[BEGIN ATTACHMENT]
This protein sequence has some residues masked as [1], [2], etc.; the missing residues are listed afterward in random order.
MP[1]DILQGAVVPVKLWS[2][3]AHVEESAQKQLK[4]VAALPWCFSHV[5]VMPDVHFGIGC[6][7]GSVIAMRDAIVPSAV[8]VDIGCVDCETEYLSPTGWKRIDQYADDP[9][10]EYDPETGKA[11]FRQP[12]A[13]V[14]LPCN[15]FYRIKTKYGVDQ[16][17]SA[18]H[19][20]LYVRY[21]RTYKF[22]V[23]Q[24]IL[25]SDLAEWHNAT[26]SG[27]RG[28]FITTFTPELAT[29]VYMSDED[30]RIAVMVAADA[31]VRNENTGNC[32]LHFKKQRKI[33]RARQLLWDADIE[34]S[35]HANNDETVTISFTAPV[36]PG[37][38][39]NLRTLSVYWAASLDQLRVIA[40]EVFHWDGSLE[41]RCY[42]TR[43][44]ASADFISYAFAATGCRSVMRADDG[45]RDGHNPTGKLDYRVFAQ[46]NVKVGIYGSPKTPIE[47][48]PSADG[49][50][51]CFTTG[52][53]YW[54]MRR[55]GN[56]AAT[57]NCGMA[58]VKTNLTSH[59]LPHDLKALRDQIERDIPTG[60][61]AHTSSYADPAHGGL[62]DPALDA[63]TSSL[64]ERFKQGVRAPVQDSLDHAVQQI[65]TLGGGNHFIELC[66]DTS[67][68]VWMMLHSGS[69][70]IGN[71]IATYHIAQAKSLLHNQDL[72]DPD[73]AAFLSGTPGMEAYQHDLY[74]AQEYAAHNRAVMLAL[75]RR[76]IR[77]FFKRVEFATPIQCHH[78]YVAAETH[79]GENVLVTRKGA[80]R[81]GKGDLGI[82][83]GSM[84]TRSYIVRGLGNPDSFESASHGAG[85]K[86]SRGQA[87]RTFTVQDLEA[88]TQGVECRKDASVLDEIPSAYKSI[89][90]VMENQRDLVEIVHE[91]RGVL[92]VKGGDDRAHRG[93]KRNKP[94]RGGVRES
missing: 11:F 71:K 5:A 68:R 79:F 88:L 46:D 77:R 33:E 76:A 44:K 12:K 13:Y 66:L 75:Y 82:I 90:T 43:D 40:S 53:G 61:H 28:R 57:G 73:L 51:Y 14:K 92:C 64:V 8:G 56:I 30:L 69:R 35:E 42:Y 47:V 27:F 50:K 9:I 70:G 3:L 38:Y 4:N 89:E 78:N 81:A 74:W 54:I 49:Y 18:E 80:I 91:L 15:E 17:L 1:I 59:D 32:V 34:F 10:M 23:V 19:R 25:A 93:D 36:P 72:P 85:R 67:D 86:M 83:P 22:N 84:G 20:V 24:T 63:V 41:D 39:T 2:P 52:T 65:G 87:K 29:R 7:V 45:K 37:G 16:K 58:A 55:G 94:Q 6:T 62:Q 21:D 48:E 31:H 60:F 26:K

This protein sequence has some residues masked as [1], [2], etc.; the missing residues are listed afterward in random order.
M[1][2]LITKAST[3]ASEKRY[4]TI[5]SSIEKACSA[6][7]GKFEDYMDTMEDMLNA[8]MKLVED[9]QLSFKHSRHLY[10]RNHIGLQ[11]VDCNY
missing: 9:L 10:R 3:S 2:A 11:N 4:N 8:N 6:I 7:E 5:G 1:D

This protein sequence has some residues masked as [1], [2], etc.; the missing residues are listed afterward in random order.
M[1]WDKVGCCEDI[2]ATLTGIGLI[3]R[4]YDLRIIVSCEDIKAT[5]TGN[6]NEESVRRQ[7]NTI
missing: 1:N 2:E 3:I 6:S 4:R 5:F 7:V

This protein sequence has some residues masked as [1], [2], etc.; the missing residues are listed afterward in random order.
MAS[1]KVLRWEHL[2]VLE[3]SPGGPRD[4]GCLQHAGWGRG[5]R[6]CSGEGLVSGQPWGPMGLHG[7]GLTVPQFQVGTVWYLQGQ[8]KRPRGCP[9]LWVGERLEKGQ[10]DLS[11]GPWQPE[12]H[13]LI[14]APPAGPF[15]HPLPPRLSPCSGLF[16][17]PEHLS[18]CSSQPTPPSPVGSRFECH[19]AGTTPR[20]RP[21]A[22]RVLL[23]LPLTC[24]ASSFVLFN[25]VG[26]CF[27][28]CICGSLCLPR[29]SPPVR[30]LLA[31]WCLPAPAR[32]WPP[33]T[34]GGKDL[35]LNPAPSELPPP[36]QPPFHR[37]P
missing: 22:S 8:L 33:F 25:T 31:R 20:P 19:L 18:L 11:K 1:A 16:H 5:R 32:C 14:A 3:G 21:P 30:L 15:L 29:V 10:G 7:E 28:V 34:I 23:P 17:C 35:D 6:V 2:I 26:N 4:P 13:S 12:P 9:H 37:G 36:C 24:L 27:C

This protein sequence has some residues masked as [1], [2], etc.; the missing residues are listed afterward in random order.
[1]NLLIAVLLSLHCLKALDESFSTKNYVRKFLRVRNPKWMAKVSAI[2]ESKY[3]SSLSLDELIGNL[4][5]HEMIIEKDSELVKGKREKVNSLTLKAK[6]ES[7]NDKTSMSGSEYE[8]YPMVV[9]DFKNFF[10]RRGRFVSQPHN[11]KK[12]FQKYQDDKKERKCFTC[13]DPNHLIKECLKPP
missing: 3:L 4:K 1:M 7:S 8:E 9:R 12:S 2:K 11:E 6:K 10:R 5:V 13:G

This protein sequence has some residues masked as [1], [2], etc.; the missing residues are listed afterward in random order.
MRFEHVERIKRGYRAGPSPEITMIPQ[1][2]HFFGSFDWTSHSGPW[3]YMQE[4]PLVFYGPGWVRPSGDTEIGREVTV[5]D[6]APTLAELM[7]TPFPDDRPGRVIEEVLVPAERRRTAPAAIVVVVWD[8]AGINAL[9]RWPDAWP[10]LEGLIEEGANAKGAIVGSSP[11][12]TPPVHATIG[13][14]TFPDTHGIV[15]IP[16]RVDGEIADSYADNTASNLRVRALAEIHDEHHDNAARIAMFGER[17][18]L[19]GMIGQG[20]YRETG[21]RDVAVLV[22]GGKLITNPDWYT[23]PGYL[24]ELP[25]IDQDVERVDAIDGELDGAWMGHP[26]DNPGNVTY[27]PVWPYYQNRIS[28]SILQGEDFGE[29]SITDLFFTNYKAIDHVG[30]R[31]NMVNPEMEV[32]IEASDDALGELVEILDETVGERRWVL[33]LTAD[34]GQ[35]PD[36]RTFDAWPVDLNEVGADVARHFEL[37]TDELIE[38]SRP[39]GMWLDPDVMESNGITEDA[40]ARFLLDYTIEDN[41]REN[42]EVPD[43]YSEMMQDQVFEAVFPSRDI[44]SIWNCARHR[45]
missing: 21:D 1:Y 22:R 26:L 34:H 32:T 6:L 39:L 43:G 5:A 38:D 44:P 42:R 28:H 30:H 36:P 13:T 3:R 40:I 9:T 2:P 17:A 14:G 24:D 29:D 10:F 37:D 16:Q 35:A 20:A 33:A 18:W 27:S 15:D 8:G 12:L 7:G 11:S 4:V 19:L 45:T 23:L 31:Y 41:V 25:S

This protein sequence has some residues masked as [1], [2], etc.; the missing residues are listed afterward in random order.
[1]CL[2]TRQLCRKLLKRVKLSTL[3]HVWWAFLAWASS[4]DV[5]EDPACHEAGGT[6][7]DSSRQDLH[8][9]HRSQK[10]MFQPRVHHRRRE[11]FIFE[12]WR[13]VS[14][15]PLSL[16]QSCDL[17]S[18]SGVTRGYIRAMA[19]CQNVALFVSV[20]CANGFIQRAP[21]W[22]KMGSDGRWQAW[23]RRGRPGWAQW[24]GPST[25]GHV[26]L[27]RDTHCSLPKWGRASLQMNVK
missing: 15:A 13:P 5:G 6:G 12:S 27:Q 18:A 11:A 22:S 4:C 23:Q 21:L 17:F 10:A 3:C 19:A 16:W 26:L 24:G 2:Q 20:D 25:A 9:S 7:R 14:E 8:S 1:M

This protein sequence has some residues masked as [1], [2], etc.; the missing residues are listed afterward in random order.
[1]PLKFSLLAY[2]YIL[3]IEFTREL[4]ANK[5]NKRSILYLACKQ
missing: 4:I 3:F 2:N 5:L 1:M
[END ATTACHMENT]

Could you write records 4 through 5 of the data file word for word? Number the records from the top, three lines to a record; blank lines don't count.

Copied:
This protein sequence has some residues masked as [1], [2], etc.; the missing residues are listed afterward in random order.
MAS[1]KVLRWEHL[2]VLE[3]SPGGPRD[4]GCLQHAGWGRG[5]R[6]CSGEGLVSGQPWGPMGLHG[7]GLTVPQFQVGTVWYLQGQ[8]KRPRGCP[9]LWVGERLEKGQ[10]DLS[11]GPWQPE[12]H[13]LI[14]APPAGPF[15]HPLPPRLSPCSGLF[16][17]PEHLS[18]CSSQPTPPSPVGSRFECH[19]AGTTPR[20]RP[21]A[22]RVLL[23]LPLTC[24]ASSFVLFN[25]VG[26]CF[27][28]CICGSLCLPR[29]SPPVR[30]LLA[31]WCLPAPAR[32]WPP[33]T[34]GGKDL[35]LNPAPSELPPP[36]QPPFHR[37]P
missing: 22:S 8:L 33:F 25:T 31:R 20:P 19:L 18:L 11:K 1:A 16:H 5:R 32:C 14:A 3:G 21:P 30:L 15:L 29:V 10:G 7:E 28:V 34:I 23:P 17:C 35:D 6:V 2:I 26:N 4:P 13:S 12:P 9:H 37:G 36:C 24:L 27:C

This protein sequence has some residues masked as [1], [2], etc.; the missing residues are listed afterward in random order.
[1]NLLIAVLLSLHCLKALDESFSTKNYVRKFLRVRNPKWMAKVSAI[2]ESKY[3]SSLSLDELIGNL[4][5]HEMIIEKDSELVKGKREKVNSLTLKAK[6]ES[7]NDKTSMSGSEYE[8]YPMVV[9]DFKNFF[10]RRGRFVSQPHN[11]KK[12]FQKYQDDKKERKCFTC[13]DPNHLIKECLKPP
missing: 3:L 4:K 1:M 7:S 8:E 9:R 12:S 2:K 11:E 6:K 10:R 5:V 13:G